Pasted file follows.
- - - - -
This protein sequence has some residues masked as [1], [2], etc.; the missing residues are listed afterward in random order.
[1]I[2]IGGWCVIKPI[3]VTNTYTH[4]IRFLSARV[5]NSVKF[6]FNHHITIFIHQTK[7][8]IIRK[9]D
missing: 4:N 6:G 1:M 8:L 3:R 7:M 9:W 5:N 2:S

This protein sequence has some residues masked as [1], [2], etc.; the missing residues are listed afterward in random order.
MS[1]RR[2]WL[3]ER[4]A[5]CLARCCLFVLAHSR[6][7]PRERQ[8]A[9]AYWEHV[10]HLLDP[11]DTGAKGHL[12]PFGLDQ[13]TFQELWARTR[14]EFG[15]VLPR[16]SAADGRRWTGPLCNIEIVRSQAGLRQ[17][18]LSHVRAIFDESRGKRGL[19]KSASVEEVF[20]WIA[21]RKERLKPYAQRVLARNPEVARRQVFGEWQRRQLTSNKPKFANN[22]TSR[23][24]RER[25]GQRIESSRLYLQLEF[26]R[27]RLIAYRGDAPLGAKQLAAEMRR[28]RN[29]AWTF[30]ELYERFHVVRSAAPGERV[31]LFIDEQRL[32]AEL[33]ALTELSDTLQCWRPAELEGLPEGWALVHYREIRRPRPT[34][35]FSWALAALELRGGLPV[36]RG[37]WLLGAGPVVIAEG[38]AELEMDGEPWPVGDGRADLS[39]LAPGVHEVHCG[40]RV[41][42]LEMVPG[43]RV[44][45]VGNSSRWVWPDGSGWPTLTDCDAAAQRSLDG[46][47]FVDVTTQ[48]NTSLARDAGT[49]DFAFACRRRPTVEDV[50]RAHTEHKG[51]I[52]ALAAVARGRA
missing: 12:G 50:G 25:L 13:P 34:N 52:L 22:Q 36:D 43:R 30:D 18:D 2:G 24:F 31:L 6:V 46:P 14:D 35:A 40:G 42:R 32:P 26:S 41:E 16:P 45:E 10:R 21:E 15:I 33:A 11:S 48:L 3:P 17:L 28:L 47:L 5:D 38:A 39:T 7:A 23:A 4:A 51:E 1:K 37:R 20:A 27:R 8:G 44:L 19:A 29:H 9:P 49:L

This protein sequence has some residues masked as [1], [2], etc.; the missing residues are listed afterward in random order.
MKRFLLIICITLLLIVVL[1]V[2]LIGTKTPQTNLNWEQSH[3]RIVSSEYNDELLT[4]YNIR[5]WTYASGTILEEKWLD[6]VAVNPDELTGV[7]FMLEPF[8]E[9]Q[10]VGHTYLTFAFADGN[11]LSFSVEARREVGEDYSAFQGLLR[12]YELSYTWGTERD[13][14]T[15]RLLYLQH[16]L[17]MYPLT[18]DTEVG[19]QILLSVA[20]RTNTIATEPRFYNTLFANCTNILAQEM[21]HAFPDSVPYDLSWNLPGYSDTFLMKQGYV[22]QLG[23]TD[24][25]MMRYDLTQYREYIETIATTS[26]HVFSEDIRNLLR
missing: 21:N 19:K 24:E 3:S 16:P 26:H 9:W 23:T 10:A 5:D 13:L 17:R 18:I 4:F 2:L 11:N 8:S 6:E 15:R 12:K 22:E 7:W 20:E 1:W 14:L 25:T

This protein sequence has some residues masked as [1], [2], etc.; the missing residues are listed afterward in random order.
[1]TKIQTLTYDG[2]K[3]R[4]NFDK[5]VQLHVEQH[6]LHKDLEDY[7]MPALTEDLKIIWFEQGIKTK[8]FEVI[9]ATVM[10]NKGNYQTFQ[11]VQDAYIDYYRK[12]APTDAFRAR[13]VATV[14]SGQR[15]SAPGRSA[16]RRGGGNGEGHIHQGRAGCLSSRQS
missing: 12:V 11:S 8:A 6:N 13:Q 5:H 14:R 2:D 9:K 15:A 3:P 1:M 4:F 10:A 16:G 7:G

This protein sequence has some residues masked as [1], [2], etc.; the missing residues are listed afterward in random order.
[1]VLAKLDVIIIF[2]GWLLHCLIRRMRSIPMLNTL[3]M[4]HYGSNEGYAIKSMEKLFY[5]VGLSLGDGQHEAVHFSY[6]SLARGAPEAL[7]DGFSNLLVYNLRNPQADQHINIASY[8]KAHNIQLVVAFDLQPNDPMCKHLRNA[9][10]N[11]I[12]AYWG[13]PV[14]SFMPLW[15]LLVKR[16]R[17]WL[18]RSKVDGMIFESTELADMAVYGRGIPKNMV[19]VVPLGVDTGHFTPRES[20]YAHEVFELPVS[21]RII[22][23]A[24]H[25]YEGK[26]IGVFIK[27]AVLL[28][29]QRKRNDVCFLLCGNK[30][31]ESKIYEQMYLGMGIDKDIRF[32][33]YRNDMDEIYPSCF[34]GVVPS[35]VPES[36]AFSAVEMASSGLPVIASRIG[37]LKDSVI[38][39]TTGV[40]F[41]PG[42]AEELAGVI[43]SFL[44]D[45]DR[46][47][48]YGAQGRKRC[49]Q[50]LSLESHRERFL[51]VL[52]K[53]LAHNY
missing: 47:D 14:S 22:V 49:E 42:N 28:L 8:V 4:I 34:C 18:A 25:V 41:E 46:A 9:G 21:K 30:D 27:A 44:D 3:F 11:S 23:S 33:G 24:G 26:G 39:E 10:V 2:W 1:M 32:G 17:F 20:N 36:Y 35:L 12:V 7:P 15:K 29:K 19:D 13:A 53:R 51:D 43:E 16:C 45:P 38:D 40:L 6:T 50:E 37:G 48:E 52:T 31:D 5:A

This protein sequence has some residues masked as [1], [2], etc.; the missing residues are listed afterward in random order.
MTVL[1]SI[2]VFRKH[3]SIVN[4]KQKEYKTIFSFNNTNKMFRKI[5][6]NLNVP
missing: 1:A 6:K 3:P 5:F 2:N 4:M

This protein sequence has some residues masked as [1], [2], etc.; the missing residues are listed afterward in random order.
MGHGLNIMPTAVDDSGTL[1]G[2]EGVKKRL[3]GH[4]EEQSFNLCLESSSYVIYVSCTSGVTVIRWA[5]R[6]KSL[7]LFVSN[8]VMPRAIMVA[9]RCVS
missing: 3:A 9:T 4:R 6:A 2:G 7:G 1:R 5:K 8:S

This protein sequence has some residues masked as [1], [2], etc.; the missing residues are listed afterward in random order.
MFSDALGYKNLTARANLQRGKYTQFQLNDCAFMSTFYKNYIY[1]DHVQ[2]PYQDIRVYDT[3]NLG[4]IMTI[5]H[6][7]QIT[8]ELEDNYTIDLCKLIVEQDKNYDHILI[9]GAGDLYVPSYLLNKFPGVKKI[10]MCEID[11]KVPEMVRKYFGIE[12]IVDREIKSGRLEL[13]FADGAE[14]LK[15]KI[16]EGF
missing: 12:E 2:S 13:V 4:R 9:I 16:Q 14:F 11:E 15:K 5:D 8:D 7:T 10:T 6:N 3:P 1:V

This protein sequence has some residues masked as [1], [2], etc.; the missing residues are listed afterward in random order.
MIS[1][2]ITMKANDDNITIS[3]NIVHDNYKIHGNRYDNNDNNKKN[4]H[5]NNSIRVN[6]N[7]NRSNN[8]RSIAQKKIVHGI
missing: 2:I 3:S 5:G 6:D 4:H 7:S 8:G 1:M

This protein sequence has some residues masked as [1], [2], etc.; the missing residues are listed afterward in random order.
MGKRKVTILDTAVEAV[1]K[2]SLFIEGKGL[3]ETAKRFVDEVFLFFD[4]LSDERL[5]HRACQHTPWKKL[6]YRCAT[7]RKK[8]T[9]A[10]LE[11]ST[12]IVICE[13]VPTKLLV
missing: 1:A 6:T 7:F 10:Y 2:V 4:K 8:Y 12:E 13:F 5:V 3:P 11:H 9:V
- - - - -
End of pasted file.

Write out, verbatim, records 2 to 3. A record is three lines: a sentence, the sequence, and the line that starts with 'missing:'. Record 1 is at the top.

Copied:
This protein sequence has some residues masked as [1], [2], etc.; the missing residues are listed afterward in random order.
MS[1]RR[2]WL[3]ER[4]A[5]CLARCCLFVLAHSR[6][7]PRERQ[8]A[9]AYWEHV[10]HLLDP[11]DTGAKGHL[12]PFGLDQ[13]TFQELWARTR[14]EFG[15]VLPR[16]SAADGRRWTGPLCNIEIVRSQAGLRQ[17][18]LSHVRAIFDESRGKRGL[19]KSASVEEVF[20]WIA[21]RKERLKPYAQRVLARNPEVARRQVFGEWQRRQLTSNKPKFANN[22]TSR[23][24]RER[25]GQRIESSRLYLQLEF[26]R[27]RLIAYRGDAPLGAKQLAAEMRR[28]RN[29]AWTF[30]ELYERFHVVRSAAPGERV[31]LFIDEQRL[32]AEL[33]ALTELSDTLQCWRPAELEGLPEGWALVHYREIRRPRPT[34][35]FSWALAALELRGGLPV[36]RG[37]WLLGAGPVVIAEG[38]AELEMDGEPWPVGDGRADLS[39]LAPGVHEVHCG[40]RV[41][42]LEMVPG[43]RV[44][45]VGNSSRWVWPDGSGWPTLTDCDAAAQRSLDG[46][47]FVDVTTQ[48]NTSLARDAGT[49]DFAFACRRRPTVEDV[50]RAHTEHKG[51]I[52]ALAAVARGRA
missing: 12:G 50:G 25:L 13:P 34:N 52:L 22:Q 36:D 43:R 30:D 18:D 2:G 24:F 31:L 6:V 46:P 14:D 35:A 40:G 42:R 32:P 26:S 41:E 16:P 45:E 10:R 21:E 15:I 33:A 11:S 48:L 3:P 17:L 28:L 47:L 5:D 38:A 39:T 7:A 23:A 4:A 51:E 1:K 37:R 20:A 27:R 8:G 44:L 19:A 29:H 9:P 49:L

This protein sequence has some residues masked as [1], [2], etc.; the missing residues are listed afterward in random order.
MKRFLLIICITLLLIVVL[1]V[2]LIGTKTPQTNLNWEQSH[3]RIVSSEYNDELLT[4]YNIR[5]WTYASGTILEEKWLD[6]VAVNPDELTGV[7]FMLEPF[8]E[9]Q[10]VGHTYLTFAFADGN[11]LSFSVEARREVGEDYSAFQGLLR[12]YELSYTWGTERD[13][14]T[15]RLLYLQH[16]L[17]MYPLT[18]DTEVG[19]QILLSVA[20]RTNTIATEPRFYNTLFANCTNILAQEM[21]HAFPDSVPYDLSWNLPGYSDTFLMKQGYV[22]QLG[23]TD[24][25]MMRYDLTQYREYIETIATTS[26]HVFSEDIRNLLR
missing: 21:N 19:K 24:E 3:S 16:P 26:H 9:W 23:T 10:A 5:D 13:L 17:R 18:I 4:F 2:L 11:N 8:S 6:E 15:R 12:K 22:E 7:W 20:E 1:W 14:L 25:T